I recall two ladies regularly working with dad, and another tailor. Mum also helped with some sewing, but dad also had a workforce who worked remotely from home, and so mum was driving back and forth with deliveries and collections of garments. Dad also trained other tailors while working in the Croydon shop.
Napoleon seems to have catered for the fashionable side of the market, judging by the appearance of one of his suits in an April 1968 Daily Telegraph men’s fashion feature: “an elegant slim grey suit with big full lapels” worn by artist Patrick Procktor.
Napoleon traded on London Road until the mid-1970s, when ill health made it necessary for him to give up the shop; nevertheless, he continued to work from his home at 2 Blenheim Crescent, South Croydon, and remained living there until his death on 25 December 1981. He was buried at St Patrick’s cemetery in Leyton.
1970s–present at 184 London Road: Minicabs
Before the end of the 1970s, number 184 had taken on the role it still plays today: a minicab office. BRP Cars was in place by mid-1977, though by early 1979 had been replaced by I & M Cars. This latter business, which employed two staff on the premises as well as 15 part-time drivers working from home, remained until around 1983.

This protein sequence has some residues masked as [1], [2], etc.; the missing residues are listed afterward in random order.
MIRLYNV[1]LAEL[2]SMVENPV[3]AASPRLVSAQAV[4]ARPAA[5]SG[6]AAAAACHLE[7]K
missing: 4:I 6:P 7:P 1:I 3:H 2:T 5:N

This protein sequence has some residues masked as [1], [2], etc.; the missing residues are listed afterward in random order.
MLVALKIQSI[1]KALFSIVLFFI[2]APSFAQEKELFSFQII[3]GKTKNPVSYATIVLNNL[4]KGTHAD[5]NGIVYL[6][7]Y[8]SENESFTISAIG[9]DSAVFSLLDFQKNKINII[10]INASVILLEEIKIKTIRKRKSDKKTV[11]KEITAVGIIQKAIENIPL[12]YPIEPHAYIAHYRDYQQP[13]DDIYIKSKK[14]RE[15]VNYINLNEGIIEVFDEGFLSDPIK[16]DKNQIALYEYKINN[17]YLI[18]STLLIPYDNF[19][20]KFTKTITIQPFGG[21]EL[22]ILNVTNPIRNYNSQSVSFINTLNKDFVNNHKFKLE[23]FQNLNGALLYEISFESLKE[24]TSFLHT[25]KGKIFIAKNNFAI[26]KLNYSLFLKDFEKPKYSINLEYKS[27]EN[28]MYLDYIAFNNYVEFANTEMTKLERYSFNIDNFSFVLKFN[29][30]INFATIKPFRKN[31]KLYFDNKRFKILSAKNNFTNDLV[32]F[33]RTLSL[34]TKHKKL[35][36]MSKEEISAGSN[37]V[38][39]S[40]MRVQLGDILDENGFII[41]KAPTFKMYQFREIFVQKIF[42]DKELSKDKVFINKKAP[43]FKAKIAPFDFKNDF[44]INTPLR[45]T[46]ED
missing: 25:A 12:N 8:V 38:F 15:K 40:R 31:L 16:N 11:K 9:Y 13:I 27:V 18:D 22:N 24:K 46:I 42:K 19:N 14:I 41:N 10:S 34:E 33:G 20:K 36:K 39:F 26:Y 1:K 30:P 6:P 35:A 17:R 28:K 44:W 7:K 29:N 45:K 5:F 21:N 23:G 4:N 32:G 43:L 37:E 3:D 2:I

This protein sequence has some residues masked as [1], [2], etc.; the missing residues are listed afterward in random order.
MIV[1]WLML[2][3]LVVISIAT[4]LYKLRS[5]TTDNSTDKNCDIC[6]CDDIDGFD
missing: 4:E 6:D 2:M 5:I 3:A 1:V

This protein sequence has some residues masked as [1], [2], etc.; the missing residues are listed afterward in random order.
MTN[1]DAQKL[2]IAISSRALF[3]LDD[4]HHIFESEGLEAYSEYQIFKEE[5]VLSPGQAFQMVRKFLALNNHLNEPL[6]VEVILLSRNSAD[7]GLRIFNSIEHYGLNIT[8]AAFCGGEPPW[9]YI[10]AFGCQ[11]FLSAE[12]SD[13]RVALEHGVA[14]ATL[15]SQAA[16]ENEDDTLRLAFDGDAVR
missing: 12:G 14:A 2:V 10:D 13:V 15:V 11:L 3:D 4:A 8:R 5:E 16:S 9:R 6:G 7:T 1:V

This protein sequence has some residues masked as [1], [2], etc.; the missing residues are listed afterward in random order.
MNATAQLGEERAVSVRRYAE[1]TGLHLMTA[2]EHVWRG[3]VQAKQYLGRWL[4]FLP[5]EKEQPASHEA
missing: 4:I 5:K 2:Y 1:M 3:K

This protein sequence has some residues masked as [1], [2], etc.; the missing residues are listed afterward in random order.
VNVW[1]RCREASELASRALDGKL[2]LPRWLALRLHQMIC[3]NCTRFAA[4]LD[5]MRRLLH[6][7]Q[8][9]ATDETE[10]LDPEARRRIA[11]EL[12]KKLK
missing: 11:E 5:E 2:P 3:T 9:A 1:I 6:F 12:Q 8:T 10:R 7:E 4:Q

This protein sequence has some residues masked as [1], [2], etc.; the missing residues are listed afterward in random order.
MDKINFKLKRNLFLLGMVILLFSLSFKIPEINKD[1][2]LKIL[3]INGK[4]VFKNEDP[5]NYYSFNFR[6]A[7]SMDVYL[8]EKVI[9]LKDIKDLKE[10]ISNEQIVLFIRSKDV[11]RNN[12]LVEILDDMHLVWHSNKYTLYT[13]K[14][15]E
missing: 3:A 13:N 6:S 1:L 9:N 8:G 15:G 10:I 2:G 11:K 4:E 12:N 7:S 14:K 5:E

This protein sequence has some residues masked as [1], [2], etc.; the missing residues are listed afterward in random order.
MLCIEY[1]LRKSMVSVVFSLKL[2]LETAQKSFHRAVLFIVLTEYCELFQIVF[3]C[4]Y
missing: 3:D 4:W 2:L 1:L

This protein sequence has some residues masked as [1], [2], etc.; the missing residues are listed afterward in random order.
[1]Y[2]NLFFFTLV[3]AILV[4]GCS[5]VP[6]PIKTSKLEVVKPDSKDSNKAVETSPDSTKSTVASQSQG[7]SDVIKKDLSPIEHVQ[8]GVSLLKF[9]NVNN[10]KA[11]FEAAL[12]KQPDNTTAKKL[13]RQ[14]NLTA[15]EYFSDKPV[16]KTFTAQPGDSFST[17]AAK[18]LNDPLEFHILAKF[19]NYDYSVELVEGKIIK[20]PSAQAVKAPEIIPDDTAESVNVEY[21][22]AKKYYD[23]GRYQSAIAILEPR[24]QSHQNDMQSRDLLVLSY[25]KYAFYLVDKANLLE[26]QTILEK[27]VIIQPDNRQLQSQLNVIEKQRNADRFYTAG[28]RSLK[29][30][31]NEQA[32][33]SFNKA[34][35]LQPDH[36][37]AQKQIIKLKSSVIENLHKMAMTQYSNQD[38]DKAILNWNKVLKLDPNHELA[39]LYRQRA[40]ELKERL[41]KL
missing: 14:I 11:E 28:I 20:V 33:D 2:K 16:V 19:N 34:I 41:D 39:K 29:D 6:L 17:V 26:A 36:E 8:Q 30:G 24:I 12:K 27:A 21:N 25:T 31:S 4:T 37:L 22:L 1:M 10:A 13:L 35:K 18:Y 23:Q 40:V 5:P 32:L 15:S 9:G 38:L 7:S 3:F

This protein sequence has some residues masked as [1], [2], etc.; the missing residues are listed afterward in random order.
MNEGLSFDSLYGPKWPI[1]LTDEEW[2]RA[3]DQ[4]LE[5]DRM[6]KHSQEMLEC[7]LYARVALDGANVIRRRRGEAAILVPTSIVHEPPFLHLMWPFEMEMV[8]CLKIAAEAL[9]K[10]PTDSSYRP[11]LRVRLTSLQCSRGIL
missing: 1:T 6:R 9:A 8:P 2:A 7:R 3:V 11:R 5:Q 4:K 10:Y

By the mid-1980s, 184 London Road was occupied by Telegraph Cars. This continued to operate here under this name until 2013, albeit through at least one change of management, offering “24 Hour Service at Reasonable Rates” including “Executive Cars” and “Airport Pick-Up and Drop-Off Service”. It became RB Minicabs some time between May and December of that year, a situation which remains the case today.
1910s–1930s at number 182: Fruit, plumbing, car repairs, upholstery, and more
We now return to the corner property at 182, which as described above was a Watney’s depot until around 1912. While number 184 remained a boot shop for the first four decades of the 20th century, its neighbour at 182 saw significantly more turnover after Watney’s departed. A T Sanders, fruiterer and greengrocer, was in place by the start of 1913 but gone again a year later. Cooper & Burr, plumbers and decorators, followed with a similarly short residency.